Social media has the ability to reach a mass audience.
In 2005, five percent of American adults had at least one social media account, according to the Pew Research Center. Over the span of 14 years, this number grew to 72% of people who use some form of social media.
Wayne State's Black student organizations are utilizing their social media platforms to spread awareness about injustices against the Black community.
Queer + Trans People of Color
QTPOC President Mister Whitfield said the organization focused on the Black Lives Matter movement in June.
“Our organization is very intersectional, meaning we belong to multiple oppressed groups —our being people of color and belonging to the LGBTQ+ community," Whitfield said.
QTPOC made a post on their Instagram page about Iyanna Dior.
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SAY HER NAME! Iyanna Dior is a Black trans woman who was brutally beaten by a crowd of black men in Minneapolis, June 1st. She deserves justice as well. There’s still so much work that needs to be done in the black community, and conversations need to be had im regard to homophobia and transphobia in our community. It starts with us! We can never achieve justice for our black community if we are divided. Black lives matter, INCLUDING the lives of Black LGBTQ+ folk. Protect ALL of our siblings. To our trans siblings, WE LOVE YOU AND WE ARE HERE FOR YOU. YOU MATTER. If any of you need someone to talk to, please do not hesitate to reach out to your QTPOC family. Dear Iyanna, we stand with you, you are not alone. You are strong, you are brave, you are powerful, you are black, you are beautiful, and you’ll forever be family. We love you! SUPPORT IYANNA DIOR: CashApp $IyannaDIO #stonewall #stonewallriots #translivesmatter #blacklivesmatter #sayhername #iyannadior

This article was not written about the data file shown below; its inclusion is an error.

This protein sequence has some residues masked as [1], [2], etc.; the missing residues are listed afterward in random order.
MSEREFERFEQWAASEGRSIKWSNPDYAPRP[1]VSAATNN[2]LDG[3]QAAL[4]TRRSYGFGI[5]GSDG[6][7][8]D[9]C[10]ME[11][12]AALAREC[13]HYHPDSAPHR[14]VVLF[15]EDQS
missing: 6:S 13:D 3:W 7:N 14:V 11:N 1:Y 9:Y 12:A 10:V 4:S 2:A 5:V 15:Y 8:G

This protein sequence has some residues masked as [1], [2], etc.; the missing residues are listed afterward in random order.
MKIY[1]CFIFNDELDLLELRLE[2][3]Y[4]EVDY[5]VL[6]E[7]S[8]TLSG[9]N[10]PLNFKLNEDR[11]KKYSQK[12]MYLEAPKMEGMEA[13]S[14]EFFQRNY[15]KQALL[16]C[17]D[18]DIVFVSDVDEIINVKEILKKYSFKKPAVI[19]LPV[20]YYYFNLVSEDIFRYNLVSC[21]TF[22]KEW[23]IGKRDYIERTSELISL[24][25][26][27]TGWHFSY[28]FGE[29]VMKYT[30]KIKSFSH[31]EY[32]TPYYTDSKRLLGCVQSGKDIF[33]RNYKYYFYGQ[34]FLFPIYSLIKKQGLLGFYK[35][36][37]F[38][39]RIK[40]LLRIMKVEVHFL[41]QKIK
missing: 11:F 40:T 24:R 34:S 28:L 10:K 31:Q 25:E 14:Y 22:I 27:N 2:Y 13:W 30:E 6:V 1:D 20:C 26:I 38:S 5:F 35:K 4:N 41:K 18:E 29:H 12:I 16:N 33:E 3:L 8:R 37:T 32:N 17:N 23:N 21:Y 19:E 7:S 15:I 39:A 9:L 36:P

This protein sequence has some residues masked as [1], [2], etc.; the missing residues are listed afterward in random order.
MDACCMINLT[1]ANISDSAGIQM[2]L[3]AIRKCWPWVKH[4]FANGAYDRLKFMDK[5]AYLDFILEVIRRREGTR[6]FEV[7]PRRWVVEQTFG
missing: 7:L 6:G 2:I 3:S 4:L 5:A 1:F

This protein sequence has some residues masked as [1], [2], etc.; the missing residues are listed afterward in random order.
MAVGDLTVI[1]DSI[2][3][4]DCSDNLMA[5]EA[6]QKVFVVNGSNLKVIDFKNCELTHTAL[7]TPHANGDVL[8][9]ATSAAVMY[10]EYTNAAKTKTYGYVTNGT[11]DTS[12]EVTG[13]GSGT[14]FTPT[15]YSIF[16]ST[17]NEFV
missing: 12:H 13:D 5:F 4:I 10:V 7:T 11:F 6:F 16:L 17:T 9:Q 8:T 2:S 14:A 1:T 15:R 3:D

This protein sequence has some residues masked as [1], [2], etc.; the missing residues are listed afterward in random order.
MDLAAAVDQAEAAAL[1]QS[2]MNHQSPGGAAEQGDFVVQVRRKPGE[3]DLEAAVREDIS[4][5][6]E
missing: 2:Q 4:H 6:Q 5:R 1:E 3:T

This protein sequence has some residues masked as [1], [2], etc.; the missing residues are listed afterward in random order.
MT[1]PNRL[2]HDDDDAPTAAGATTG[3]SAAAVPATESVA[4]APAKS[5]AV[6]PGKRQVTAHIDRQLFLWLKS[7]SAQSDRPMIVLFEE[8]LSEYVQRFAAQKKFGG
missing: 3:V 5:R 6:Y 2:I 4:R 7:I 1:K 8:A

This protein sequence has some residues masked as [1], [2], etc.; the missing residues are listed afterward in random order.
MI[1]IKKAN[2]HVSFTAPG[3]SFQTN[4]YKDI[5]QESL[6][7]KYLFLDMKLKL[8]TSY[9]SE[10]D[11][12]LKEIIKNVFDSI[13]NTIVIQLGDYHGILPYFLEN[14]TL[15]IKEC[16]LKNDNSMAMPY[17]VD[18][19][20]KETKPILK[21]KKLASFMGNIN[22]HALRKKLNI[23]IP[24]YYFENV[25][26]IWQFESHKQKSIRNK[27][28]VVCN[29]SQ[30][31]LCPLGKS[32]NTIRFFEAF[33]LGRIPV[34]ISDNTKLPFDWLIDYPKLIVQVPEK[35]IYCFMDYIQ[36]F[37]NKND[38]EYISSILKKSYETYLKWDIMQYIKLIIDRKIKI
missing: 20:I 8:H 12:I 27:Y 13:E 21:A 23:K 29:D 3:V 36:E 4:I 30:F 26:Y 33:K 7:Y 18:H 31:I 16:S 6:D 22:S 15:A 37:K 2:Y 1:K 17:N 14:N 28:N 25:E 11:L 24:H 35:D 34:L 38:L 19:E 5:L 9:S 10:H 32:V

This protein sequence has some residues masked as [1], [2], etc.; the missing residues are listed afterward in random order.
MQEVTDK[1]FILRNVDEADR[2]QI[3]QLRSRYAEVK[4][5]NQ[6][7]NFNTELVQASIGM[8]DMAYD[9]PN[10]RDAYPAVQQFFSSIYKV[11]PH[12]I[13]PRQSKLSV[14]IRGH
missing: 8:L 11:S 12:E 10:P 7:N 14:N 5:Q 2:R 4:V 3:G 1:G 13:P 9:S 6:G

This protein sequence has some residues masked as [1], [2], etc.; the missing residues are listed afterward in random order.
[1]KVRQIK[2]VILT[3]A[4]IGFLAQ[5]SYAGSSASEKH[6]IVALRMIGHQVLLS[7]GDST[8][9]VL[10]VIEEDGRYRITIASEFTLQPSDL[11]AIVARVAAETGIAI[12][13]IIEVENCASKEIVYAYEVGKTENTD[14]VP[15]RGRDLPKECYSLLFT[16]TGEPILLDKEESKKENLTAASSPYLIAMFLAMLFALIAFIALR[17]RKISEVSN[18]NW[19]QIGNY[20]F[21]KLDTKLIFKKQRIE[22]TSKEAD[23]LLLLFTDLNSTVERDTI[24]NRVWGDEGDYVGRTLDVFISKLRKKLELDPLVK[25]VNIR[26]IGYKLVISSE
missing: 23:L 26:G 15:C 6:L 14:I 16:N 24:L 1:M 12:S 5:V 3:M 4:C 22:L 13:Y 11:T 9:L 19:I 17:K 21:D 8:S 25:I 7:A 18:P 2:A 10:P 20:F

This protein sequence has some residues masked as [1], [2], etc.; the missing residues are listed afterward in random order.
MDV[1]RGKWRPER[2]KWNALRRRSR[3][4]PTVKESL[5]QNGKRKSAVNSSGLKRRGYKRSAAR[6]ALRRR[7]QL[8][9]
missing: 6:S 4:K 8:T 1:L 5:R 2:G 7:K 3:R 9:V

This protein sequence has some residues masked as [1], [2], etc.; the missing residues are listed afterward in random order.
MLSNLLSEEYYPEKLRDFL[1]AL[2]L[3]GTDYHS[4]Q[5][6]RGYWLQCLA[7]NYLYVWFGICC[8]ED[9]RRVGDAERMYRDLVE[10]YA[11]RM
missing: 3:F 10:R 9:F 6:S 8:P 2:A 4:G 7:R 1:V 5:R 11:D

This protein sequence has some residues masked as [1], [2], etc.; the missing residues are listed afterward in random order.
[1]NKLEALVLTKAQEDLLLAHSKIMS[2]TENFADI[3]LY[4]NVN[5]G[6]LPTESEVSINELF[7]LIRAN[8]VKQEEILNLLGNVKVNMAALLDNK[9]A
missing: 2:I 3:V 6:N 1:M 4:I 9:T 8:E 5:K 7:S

Iyanna Dior, a Black transgender woman, was beaten by a group of people inside a St. Paul, Minnesota convenience store on June 1, NBC reported. While moving her friend's car, Dior hit several other cars and left the scene out of fear and not able to pay the amount one of the car owners was demanding. After taking safety in the store, the owners refused to call the police.
With June celebrated as Pride month, QTPOC also brought awareness to the impact transgender Black and Latina women made on the Pride movement during the 1969 Stonewall Riots.